But many, maybe most, people are saying that he knew he was doing the wrong thing and deserved to be locked up. It does not make one feel safe to think that the police and your government might imprison a person for too much truth-telling.  It does not make one feel safe to think that your formerly free and democratic nation is quickly turning into a totalitarian police state. 

We are like the three monkeys when we choose not to see what is happening. 

But it is vital we do see, before our freedom is gone. 

To quote Adolf Hitler - 'The best way to take control of a people and control them utterly is to take a little of their freedom at a time, to erode rights by a thousand tiny and almost imperceptible reductions. In this way, the people will not see those rights and freedoms being removed until past the point at which these changes cannot be reversed."

The edging toward the loss of free speech is happening in many places.  It is happening through persuasion, through 'education' especially at universities, and it is happening through coercion.  Occasionally, I still see someone say that being 'politically correct' is merely to do with politeness.  But it is far more than that.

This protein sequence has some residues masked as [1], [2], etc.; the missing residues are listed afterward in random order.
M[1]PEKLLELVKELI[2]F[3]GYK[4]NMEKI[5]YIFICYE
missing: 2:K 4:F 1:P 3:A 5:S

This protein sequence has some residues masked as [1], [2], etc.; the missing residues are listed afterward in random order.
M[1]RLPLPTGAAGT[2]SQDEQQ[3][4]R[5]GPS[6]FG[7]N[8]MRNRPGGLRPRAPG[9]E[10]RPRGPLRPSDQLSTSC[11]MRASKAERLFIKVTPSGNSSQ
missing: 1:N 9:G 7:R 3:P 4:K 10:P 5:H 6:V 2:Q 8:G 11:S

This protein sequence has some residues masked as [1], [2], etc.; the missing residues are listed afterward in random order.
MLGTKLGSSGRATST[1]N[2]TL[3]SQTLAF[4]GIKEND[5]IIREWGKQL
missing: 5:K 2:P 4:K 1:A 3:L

When we cannot address the lunacy of having men who claim they are women competing in women's sport at a professional level without being accused of 'transphobia,' when we cannot speak of the ill effects of mass immigration without being accused of being 'racist,' and when we cannot talk of the threat posed by Islamic terrorism without being 'Islamophobic,' then we have lost our free speech.  

For the moment, in most places, criticism is as far as it goes, though even that is enough to  bring most of us into line.  But more and more countries are making 'hate speech' a crime punishable by a prison term. Oddly, this is not being used to control a Muslim imam calling for violence toward infidels, instead it is being used to silence those who criticise those Muslim imams who are calling for violence toward infidels.  

We are well on the way to losing our rights and freedoms, just as Hitler described. 

We must wake up, look around, read those articles many prefer to avoid, do not take as gospel the politically correct waffle you see on the ABC and like media, and start to reassert our rights.  Only if we use our rights will we manage to retain them.  I don't think it is too late.